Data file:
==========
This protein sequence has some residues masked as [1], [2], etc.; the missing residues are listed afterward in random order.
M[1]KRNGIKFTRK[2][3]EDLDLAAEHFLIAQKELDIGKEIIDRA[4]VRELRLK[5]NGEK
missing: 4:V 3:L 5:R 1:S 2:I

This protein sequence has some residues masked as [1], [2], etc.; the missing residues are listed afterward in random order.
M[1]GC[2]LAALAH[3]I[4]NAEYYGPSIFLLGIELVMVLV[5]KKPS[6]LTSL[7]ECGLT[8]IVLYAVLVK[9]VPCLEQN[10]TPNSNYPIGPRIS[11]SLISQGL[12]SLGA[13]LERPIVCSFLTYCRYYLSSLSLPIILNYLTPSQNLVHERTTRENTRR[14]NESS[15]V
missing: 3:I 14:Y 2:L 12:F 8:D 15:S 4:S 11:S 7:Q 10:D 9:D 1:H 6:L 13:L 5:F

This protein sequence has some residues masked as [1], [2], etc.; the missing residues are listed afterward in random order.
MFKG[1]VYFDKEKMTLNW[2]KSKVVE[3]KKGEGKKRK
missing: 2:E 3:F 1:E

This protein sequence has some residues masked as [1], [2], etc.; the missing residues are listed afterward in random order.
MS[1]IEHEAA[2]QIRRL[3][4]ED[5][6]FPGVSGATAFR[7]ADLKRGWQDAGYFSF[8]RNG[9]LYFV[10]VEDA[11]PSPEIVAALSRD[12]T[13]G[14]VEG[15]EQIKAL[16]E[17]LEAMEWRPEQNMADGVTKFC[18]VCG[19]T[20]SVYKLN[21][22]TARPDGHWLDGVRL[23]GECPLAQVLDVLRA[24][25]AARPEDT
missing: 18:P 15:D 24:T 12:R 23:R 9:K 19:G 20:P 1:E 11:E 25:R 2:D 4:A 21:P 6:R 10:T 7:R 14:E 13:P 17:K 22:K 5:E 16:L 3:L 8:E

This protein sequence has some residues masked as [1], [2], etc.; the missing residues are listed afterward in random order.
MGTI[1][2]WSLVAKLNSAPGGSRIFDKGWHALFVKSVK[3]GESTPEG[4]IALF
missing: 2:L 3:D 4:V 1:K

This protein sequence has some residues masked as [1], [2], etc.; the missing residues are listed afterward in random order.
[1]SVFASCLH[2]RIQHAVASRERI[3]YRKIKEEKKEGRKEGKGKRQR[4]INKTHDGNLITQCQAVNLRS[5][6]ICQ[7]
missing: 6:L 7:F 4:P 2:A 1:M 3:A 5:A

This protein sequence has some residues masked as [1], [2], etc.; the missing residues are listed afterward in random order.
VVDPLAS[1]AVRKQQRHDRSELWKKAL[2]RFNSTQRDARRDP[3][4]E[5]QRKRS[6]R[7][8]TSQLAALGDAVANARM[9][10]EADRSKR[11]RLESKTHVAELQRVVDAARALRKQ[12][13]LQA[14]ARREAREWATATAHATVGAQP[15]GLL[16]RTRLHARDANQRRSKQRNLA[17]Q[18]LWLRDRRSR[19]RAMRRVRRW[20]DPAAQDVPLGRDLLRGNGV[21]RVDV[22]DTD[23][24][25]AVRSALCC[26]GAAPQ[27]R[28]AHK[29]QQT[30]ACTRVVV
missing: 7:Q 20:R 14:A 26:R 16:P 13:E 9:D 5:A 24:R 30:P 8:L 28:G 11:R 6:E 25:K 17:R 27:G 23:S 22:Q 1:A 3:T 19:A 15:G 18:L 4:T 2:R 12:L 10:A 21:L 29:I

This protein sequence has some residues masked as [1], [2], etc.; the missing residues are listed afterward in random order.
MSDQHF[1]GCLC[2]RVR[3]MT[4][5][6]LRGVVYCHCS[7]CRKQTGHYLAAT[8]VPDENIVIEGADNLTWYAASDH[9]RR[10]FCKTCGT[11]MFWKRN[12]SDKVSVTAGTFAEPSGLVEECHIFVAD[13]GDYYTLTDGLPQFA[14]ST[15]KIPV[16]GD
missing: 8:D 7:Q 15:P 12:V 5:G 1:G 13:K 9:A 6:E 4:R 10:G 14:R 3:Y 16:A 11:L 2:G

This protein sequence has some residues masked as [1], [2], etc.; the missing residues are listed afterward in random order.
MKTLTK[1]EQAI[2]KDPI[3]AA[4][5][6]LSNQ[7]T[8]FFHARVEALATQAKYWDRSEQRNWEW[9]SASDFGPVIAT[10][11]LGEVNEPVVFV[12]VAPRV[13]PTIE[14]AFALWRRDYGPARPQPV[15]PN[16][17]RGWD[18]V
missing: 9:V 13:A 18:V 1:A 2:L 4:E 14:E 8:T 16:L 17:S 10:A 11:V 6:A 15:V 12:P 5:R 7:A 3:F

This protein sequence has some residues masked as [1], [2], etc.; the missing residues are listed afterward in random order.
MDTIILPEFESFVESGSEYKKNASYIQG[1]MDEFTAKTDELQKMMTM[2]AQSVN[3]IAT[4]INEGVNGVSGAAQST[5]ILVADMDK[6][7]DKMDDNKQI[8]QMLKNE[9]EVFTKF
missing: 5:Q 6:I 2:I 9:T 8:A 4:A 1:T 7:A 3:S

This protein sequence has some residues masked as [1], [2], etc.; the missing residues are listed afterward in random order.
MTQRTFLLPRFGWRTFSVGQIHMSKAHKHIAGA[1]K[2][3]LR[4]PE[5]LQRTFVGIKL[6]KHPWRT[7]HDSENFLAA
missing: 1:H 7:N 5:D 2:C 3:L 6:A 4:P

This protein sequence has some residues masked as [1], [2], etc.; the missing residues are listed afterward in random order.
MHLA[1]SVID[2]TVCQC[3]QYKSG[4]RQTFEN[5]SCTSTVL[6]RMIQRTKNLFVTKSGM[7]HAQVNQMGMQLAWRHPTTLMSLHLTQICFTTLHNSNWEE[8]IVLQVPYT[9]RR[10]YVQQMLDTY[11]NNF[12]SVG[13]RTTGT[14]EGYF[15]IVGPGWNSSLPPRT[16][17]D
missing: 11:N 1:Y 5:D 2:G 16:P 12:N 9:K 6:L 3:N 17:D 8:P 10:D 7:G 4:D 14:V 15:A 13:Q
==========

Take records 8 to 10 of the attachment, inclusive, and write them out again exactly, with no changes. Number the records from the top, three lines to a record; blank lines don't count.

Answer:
This protein sequence has some residues masked as [1], [2], etc.; the missing residues are listed afterward in random order.
MSDQHF[1]GCLC[2]RVR[3]MT[4][5][6]LRGVVYCHCS[7]CRKQTGHYLAAT[8]VPDENIVIEGADNLTWYAASDH[9]RR[10]FCKTCGT[11]MFWKRN[12]SDKVSVTAGTFAEPSGLVEECHIFVAD[13]GDYYTLTDGLPQFA[14]ST[15]KIPV[16]GD
missing: 8:D 7:Q 15:P 12:V 5:G 1:G 13:K 9:A 6:E 4:R 10:G 14:R 3:Y 16:A 11:L 2:G

This protein sequence has some residues masked as [1], [2], etc.; the missing residues are listed afterward in random order.
MKTLTK[1]EQAI[2]KDPI[3]AA[4][5][6]LSNQ[7]T[8]FFHARVEALATQAKYWDRSEQRNWEW[9]SASDFGPVIAT[10][11]LGEVNEPVVFV[12]VAPRV[13]PTIE[14]AFALWRRDYGPARPQPV[15]PN[16][17]RGWD[18]V
missing: 9:V 13:A 18:V 1:A 2:L 4:E 14:E 8:T 16:L 17:S 10:A 11:V 6:A 15:V 12:P 5:R 7:A 3:F

This protein sequence has some residues masked as [1], [2], etc.; the missing residues are listed afterward in random order.
MDTIILPEFESFVESGSEYKKNASYIQG[1]MDEFTAKTDELQKMMTM[2]AQSVN[3]IAT[4]INEGVNGVSGAAQST[5]ILVADMDK[6][7]DKMDDNKQI[8]QMLKNE[9]EVFTKF
missing: 5:Q 6:I 2:I 9:T 8:A 4:A 1:T 7:A 3:S